At the end of each sprint, the team shows their solution to the product owner and to other stakeholders. During these demonstrations, the product owner verifies stories against the acceptance criteria and accepts or rejects them. Once the sprint is closed, the increment may get released to end-users (think of the frequent app updates on your phone), and the team meets for a retrospective discussion where they discuss what went well and what they want to improve for the next sprint.

Sprint Retrospective

Let's look at this process in the Roam Template Prototype I am building.

Agile in Roam

Most of the articles about Agile talk about the sprints, user stories, and how you work through iterations, but omit a discussion of the beginning. Where do you start? How do you get the agile cycle going?

Sprint 1

I started with an empty Graph by creating a page for the [[Backlog]] and dumping a list of ideas on the page as page-links to future user stories. I made a design decision (fueled by earlier thinking about managing a growing number of pages and tags in Roam) to place every artifact in its dedicated namespace. This helps with search and organization. I first placed stories in the stories/ namespace. I later revisited this decision and moved all my stories to the story/ namespace for sake of naming consistency, when I settled to use words in their singular form for namespaces.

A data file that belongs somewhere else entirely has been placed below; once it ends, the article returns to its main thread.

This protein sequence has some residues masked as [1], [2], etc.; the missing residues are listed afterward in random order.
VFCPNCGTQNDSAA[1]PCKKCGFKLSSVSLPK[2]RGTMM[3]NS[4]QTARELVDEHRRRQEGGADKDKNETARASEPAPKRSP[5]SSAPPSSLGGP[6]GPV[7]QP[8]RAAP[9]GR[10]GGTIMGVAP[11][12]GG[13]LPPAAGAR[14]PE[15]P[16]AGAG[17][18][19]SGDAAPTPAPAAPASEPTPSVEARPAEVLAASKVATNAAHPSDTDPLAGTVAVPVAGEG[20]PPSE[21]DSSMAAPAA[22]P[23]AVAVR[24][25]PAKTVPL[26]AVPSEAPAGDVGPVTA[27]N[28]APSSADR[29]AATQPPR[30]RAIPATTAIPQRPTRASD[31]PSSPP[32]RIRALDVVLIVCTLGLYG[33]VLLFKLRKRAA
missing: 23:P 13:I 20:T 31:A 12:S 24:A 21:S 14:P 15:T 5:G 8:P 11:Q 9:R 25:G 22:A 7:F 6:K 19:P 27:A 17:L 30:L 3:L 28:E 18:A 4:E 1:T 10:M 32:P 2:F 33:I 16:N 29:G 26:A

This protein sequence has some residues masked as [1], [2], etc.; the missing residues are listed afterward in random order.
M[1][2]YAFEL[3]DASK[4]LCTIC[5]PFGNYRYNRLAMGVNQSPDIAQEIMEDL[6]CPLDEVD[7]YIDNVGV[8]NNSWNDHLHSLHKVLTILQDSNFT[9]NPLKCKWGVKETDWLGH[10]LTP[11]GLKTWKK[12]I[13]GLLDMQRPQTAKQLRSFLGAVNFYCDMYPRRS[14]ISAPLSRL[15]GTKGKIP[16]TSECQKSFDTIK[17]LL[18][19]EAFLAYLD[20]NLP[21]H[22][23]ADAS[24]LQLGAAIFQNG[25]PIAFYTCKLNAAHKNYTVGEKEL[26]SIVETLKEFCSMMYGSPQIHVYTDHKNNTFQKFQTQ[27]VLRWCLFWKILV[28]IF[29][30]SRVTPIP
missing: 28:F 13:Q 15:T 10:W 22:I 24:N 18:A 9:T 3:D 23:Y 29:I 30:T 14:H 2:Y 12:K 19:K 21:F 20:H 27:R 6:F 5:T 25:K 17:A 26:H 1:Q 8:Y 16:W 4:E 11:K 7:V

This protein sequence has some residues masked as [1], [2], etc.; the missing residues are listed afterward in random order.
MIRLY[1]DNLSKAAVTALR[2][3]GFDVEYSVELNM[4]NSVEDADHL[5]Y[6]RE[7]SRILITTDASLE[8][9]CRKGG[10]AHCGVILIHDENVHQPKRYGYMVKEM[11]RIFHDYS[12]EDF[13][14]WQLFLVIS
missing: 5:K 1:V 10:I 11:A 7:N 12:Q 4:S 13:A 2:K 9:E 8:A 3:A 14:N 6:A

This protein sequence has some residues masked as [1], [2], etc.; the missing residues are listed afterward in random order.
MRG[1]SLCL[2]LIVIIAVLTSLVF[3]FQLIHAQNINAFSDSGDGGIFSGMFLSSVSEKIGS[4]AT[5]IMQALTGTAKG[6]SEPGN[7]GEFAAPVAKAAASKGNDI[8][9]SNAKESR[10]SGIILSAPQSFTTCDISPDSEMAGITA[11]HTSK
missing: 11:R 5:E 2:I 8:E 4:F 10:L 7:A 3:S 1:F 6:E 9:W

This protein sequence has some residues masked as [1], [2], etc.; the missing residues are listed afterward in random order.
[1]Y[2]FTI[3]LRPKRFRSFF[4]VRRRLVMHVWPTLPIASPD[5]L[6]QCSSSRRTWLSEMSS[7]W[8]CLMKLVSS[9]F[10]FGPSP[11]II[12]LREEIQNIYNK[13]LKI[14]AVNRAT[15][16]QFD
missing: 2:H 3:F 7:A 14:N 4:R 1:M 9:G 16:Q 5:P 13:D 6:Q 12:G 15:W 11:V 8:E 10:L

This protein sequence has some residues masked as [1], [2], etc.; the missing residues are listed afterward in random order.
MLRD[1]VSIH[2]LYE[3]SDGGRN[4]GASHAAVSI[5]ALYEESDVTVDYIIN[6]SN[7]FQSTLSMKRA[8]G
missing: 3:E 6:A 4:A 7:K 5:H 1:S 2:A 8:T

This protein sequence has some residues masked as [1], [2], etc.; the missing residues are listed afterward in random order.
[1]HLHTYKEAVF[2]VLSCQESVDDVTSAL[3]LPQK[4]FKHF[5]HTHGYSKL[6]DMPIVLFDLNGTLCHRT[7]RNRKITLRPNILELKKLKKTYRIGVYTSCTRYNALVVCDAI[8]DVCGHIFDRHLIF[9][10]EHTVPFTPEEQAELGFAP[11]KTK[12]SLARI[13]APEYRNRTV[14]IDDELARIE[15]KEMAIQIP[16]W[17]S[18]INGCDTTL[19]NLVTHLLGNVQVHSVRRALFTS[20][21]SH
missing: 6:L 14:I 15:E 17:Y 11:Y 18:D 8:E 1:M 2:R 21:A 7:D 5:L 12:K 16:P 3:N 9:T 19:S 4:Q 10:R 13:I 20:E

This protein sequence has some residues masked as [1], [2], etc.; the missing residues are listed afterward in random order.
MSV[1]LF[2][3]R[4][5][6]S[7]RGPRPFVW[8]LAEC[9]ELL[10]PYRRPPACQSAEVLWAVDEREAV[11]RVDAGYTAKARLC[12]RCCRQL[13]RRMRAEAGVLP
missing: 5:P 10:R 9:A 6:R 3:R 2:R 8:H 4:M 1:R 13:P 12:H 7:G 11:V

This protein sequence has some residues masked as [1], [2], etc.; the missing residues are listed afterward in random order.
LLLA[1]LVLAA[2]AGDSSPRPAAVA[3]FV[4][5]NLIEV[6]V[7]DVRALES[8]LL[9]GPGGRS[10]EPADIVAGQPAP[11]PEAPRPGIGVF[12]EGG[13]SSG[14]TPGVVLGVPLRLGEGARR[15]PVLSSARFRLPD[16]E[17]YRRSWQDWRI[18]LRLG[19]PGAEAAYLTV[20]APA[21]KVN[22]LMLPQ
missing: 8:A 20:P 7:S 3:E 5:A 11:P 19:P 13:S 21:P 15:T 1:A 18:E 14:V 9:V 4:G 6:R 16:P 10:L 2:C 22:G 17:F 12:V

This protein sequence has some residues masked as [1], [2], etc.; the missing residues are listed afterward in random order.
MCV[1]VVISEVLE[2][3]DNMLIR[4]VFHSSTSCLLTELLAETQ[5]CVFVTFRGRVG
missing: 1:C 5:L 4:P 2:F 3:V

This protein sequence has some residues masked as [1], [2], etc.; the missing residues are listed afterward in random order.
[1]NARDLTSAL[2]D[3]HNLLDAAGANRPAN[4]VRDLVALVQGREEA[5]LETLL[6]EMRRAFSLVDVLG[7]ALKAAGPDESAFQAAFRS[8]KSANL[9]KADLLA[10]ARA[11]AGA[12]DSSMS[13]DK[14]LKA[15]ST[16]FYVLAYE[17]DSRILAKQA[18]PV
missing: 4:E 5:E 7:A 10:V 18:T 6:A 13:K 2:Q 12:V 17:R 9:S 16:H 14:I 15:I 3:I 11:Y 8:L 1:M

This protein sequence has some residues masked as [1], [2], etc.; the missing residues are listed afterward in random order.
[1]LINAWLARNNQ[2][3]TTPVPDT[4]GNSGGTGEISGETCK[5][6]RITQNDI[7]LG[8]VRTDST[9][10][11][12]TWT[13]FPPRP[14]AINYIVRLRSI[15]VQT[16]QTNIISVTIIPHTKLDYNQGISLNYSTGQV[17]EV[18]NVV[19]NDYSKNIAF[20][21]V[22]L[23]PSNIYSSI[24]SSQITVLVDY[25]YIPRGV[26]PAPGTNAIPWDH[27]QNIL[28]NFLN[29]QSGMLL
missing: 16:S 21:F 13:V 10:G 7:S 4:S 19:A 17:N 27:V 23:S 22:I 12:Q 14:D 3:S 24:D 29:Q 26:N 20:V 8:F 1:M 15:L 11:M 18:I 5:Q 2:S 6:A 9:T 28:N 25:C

Product Backlog

At first, I had little structure, just a flat bullet point list of things I felt I needed to get done. Once I had the list, I ranked items by moving blocks around using ALT+SHIFT UP & DOWN.

I thought I would create the template in a week (what was I thinking!!). To give me ample hands-on experience with using the template in a real-life setting, I decided on one-day sprints. I named my sprints “sprint/Day 1”, “sprint/Day 2”, but later renamed them to just “sprint/1”, “sprint/2” when I realized I bit off more than I can chew next to daily work. This project is small, there is really no need to define epics, but to experience what it would be like to run a larger project in Roam, I also defined epics.

I added a checkbox {{[[TODO]]}} to all my epics, sprints, and stories on the backlog, to allow for page filtering. When I am done with a sprint, during the sprint demo, I tick the checkbox for accepted stories on the backlog. This way I can easily filter out completed items from the page, resulting in a much cleaner look.